Maurice Greene–The “Other” Handel

Review by: David Vernier

greeneovertures

Artistic Quality: 9

Sound Quality: 10

Maurice Greene (1696-1755), organist of St. Paul’s Cathedral, London; Composer and Organist to the Chapel Royal; Master of the King’s Musick. Maurice Greene, described contemporarily (and he was a near-exact contemporary of Handel) as the leading English-born musician of his generation. And yet, today’s audiences have little experience listening to his music, especially his instrumental works. The truth is, his music is not better than Handel, it’s not as good as Handel, but it sounds like Handel at his most ingratiatingly English. If it’s not as melodically entrancing, it definitely captures the appeal of bright “happy” harmony and ear-catching melody, along with the character of both the gentle, verdant countryside and the stately court ceremony. In short, if you like the orchestral Handel, or the concerto grosso Handel, you’ll definitely enjoy the overtures presented here, in vibrant, clearly detailed sound, stylishly performed by Garry Clarke’s Chicago-based period-instrument ensemble Baroque Band.

This group can play notes with the best baroque bands, but throughout the six Overtures in Seven Parts (strings, plus harpsichord, flute, and oboe) and the two additional overtures (from the opera Phoebe and from Greene’s Ode to St. Cecilia’s Day) these musicians and their director show particular and welcome concern for expressive nuance and articulation that gives the performances a dynamic presence that’s far more satisfying to listeners than renditions that may be “proper” but fall far short of demanding a repeat.

The program’s producers opted to supplement/complement the recital with three selections from Greene’s Lessons for the Harpsichord, performed with his usual panache and absolute stylistic authority by David Schrader. My only suggestion would have been to intersperse the solo harpsichord works  among the overtures rather than group them in one block–but having these pieces on the same disc as the orchestral works makes for nice variety as well as giving listeners exposure to another area of Greene’s rarely-heard music. I looked everywhere for information about Schrader’s harpsichord–an instrument whose disposition makes an impressive sound, but also has a certain character that organists and early-music keyboardists know can add a dimension to the music and the performance that goes beyond the mere designation “harpsichord” or “organ”. Whatever its provenance, Schrader’s instrument has a very pleasing, intimate quality, timbrally on the bright side and evenly voiced across registers. [Note: Subsequent to the review, Cedille provided the following details regarding the harpsichord: a single-manual instrument built in 1997 by Willard Martin of Bethlehem, PA, after a design by Marin Mersenne (French 1588–1648); range: GG–d3 with two choirs of brass strings.]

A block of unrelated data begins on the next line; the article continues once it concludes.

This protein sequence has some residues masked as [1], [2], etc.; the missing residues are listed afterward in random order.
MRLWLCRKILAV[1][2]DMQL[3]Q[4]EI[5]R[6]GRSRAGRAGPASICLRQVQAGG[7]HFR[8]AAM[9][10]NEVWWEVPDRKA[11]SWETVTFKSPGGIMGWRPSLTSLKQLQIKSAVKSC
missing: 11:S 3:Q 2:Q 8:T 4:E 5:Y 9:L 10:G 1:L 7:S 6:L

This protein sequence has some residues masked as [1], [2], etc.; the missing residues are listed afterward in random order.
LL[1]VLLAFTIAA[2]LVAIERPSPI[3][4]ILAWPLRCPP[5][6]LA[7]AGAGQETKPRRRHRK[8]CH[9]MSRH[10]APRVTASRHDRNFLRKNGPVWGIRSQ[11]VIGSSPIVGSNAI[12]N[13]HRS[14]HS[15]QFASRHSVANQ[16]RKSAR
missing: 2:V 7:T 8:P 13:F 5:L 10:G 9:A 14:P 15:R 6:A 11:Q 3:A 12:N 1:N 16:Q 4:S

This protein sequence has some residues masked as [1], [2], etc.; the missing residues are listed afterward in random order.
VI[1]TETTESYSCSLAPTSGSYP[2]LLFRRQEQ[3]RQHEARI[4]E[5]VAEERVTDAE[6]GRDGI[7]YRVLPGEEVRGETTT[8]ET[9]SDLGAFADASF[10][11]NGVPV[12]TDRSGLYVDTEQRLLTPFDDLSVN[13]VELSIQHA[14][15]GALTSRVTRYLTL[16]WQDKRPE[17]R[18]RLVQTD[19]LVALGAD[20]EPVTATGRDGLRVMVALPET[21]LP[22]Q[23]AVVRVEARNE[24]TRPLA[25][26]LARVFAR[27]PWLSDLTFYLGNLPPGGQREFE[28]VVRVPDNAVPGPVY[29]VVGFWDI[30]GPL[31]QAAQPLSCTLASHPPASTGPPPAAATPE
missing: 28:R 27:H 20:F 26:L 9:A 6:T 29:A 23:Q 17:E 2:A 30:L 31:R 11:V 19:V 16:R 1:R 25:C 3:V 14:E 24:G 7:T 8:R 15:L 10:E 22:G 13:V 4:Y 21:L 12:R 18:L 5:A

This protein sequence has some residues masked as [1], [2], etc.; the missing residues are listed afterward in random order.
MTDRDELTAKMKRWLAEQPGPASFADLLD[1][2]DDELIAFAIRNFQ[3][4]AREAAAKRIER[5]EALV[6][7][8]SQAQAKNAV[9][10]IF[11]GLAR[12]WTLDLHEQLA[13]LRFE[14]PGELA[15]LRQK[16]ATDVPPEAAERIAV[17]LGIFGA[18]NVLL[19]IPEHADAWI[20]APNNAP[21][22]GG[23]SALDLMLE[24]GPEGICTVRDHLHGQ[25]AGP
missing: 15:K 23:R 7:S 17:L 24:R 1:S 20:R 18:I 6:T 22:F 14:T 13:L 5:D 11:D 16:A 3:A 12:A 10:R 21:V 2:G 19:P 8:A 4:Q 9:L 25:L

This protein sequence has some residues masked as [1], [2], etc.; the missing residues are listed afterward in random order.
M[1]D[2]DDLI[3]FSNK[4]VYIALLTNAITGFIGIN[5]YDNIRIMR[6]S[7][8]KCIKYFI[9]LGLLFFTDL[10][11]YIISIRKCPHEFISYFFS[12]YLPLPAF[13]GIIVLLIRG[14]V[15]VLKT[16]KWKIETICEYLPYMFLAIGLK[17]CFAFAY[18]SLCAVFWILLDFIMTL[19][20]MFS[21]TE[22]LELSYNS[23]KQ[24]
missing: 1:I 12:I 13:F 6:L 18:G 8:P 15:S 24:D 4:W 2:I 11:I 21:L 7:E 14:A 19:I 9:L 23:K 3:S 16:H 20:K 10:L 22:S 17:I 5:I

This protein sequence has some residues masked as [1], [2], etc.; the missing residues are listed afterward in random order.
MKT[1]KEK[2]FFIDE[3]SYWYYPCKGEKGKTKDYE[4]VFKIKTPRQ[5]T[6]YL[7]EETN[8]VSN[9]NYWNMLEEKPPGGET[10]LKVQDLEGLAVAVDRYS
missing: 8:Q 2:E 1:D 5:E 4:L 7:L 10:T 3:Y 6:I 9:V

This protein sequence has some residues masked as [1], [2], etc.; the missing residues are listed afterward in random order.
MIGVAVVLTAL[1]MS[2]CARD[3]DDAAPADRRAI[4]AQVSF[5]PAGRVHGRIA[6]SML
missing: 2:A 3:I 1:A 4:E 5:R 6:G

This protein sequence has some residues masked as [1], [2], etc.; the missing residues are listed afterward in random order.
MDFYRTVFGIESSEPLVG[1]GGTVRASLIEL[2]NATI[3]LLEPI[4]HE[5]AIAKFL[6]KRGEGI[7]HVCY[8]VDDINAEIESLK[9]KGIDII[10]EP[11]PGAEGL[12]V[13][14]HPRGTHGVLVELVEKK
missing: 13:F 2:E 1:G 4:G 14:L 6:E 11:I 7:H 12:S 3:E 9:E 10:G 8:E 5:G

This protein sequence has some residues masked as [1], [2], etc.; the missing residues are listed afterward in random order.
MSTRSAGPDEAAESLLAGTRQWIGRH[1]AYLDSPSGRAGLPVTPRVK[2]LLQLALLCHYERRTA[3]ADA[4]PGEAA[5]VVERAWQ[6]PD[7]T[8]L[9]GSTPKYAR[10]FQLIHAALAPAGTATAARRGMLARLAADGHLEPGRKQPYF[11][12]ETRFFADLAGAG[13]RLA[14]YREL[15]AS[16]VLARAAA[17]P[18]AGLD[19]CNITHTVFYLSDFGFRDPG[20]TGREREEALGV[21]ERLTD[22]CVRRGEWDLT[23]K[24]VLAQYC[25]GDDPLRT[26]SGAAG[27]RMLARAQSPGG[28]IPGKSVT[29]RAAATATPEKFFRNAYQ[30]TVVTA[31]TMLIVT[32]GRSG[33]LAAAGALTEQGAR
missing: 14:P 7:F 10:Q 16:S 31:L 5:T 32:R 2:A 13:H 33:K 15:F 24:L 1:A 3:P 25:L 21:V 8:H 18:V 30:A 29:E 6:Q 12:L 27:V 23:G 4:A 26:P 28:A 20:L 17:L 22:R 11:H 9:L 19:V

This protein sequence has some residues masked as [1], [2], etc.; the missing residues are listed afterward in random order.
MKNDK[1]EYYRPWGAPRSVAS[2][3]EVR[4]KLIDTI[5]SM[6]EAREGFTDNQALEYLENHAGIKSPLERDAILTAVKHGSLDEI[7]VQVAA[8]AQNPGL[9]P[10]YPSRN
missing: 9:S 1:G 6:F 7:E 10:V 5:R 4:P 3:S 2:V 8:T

And whatever may have prompted the producers and players on this recording to make a program of Maurice Greene’s instrumental music–the vast majority of the existing CD catalog contains choral works–we baroque music lovers can do no less than celebrate and enjoy the chance to hear–and hear again–these undeservedly obscure solo and orchestral pieces, most of them entirely new to the catalog. Strongly recommended.



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Recording Details:

  • GREENE, MAURICE:
    Six Overtures in Seven Parts; Pieces in C minor, A minor, & G minor from Lessons for the Harpsichord; Overture to Phoebe; Overture to St. Cecilia

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